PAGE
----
why is the aztec moon goddess, Coyolxauhqui, considered a feminist figure?

Porque consideran la diosa azteca, Coyolxauhqui, un symbolo feminista?
I know she’s the aztec moon goddess, and she convinced her 400 brothers to murder her mother for having an affair and conceiving a child.The child is born a warrior and rips Coyolxauhqui into pieces, sending her head to the sky which became the moon.
I’ve tried to find more info, but from this I can only guess as to why she’s considered a feminist figure, any ideas?

2 thoughts on “why is the aztec moon goddess, Coyolxauhqui, considered a feminist figure?

  1. Some interesting metaphors about it:

    “It is important to note that Alma Lopez stages the sacrificial pieta across the ancient Aztec stone sculpture that depicts the goddess Coyolxauhqui. (11) Since the 1980s, Chicana artists, writers, and critics have emphasized Coyolxauhqui as the symbol of identity reclamation. For feminists, she represents recovery of the physical and intellectual body, earlier mutilated by sexist attitudes against women’s pleasure and power. For Mexicanas and Chicanas, she embodies the Indigenous concept of spirituality dismembered by colonizing powers. According to ancient Aztec mythology, Coyolxauhqui was daughter of the earth goddess Coatlique and sister of Huitzilopochtli, the sun warrior with whom she was to share power. Unwilling to share his power, Huitzilopochtli mutilated his sister Coyolxauhqui and threw her body to the base of Coatlique’s temple at Coatepec. As depicted in the Mexica sculpture, Coyolxauhqui’s body has been mutilated by her brother and torn asunder. In Lopez’s image, her body becomes a space re-membered as a site for the testing of desire’s limits, a terrain for sacrifice and re-making, a place of empathetic engagement.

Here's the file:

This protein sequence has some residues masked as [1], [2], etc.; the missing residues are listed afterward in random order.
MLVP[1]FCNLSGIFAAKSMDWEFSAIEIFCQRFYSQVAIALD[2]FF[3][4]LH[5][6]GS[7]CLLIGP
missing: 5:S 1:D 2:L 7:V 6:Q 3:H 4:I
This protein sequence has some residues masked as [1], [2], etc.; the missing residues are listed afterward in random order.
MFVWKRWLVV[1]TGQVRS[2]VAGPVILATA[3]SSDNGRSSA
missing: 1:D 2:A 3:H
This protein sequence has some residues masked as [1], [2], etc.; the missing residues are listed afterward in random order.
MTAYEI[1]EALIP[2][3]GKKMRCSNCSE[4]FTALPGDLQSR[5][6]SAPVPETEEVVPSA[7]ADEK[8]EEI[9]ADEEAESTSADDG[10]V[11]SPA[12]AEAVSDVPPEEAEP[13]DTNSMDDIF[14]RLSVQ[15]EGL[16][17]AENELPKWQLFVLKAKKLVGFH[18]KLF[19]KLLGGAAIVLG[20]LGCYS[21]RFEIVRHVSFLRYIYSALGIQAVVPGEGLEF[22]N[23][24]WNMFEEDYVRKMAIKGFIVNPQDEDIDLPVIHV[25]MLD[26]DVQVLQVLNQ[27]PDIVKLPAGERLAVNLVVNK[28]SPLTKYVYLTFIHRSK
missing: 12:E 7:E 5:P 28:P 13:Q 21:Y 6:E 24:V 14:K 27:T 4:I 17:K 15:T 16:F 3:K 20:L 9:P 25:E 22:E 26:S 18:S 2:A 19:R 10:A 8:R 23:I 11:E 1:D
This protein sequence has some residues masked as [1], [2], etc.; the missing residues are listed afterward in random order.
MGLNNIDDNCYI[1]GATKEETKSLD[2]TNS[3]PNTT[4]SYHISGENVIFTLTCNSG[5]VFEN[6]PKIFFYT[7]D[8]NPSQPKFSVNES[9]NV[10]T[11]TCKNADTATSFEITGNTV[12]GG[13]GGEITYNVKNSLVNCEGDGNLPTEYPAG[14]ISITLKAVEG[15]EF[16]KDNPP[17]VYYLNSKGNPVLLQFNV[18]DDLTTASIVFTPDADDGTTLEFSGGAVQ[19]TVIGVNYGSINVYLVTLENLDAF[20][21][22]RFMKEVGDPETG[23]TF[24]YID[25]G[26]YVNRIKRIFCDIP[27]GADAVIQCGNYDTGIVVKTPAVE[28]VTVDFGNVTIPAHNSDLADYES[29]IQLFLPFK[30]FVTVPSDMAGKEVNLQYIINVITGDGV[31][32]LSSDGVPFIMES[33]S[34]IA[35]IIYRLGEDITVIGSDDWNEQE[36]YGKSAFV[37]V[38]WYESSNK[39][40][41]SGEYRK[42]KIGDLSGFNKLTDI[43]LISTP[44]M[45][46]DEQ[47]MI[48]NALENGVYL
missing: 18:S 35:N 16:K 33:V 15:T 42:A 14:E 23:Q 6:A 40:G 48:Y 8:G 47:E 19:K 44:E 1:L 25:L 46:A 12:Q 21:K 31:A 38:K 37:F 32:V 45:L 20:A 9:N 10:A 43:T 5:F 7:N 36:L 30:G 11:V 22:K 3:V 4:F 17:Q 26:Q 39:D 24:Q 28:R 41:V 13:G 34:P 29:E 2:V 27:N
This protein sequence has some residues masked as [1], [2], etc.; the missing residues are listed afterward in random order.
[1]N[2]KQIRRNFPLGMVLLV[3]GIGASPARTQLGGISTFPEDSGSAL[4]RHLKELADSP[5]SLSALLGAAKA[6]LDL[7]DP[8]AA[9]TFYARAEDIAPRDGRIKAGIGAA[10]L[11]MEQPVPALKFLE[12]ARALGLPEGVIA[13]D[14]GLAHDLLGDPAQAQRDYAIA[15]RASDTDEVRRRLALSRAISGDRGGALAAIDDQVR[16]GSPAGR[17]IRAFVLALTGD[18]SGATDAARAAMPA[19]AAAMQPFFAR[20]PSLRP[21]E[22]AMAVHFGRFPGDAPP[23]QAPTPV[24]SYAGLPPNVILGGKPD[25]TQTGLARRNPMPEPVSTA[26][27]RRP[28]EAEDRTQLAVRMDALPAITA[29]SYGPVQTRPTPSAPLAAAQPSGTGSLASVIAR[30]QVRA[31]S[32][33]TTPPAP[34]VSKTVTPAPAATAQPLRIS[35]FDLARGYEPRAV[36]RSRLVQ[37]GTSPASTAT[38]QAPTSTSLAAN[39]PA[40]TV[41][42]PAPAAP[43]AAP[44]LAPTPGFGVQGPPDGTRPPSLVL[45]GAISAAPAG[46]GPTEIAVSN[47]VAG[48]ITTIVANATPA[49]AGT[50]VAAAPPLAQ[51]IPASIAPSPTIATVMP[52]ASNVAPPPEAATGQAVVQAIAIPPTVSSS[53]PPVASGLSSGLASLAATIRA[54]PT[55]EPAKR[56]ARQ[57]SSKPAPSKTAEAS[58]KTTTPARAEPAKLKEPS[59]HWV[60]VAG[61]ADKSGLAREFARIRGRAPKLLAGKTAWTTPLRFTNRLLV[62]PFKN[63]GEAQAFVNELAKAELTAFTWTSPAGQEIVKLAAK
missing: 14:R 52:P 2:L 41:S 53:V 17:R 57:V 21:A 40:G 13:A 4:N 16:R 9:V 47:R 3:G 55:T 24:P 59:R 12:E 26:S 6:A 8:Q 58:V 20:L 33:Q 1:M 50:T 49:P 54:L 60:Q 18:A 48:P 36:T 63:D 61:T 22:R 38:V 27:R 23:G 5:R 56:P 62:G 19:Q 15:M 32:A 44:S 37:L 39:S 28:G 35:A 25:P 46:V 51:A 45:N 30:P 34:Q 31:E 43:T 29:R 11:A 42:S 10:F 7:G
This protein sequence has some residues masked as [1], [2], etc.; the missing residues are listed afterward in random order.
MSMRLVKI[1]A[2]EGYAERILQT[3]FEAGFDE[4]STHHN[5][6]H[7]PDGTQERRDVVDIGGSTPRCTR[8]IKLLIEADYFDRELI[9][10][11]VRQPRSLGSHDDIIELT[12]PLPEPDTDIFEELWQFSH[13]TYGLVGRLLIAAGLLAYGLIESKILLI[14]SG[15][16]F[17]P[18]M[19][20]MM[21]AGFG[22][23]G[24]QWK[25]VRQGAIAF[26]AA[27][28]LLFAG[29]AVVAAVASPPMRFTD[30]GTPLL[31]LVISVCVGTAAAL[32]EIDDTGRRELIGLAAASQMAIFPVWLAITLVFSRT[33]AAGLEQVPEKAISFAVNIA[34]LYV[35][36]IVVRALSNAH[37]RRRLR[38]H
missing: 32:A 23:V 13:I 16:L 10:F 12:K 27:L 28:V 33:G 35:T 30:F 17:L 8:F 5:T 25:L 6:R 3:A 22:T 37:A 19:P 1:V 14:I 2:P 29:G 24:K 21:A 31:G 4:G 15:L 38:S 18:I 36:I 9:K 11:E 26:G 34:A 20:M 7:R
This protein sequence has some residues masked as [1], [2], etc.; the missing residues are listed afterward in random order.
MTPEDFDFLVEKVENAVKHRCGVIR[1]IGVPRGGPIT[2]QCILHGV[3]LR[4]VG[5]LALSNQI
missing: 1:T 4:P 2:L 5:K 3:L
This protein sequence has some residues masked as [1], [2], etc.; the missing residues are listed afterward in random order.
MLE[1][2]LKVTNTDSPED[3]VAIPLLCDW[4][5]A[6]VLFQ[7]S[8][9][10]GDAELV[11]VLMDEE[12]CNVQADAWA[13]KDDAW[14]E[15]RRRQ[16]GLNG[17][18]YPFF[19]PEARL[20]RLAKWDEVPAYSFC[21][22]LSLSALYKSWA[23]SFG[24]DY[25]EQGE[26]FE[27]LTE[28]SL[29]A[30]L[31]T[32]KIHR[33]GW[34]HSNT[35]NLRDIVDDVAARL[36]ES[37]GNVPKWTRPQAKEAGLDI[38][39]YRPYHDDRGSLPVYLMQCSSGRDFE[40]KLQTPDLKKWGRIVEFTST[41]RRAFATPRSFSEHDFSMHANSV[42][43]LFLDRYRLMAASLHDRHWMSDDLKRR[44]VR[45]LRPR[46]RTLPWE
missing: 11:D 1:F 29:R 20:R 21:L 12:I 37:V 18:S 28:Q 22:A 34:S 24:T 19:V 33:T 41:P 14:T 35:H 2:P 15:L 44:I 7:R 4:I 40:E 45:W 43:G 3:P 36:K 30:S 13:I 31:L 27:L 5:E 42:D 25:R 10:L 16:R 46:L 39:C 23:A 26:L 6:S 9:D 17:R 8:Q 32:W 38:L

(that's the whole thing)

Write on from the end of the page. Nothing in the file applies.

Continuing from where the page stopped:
Alma Lopez and the other artists of the collective known as L.A. Coyotas developed from their collective research an in-depth understanding of Chicana theorist Gloria Anzaldua’s call to re-member the body. Anzaldua’s symbolic reconstitution of the female body seeks to heal the wounds of degradation wrought by racist and sexist actions. In numerous writings, Anzaldua urges Chicanas to bring forth the memory of the fragmented body of Coyolxauhqui, which serves as a metaphor for the historical indigena/mestiza body. Anzaldua refers to personal struggles undertaken through the creative process of self-reflection as a kind of dismemberment, or fragmentation of the body that can prompt new introspection and renewed awareness. The writer asserts that only after a stage of breaking apart or of alienation can the artist enter into a new consciousness and experience life differently. Empathy, an empowering tool for social change, can be wrought out of experiences of marginalization. Anzaldua “urges us to piece together the corpse and give it life, to demand that the ‘exiled body and exiled emotions be re-membered.'” (12)”

  2. Stop reading that trashy literature.

    There is and always has been only one God. The God, our Maker.

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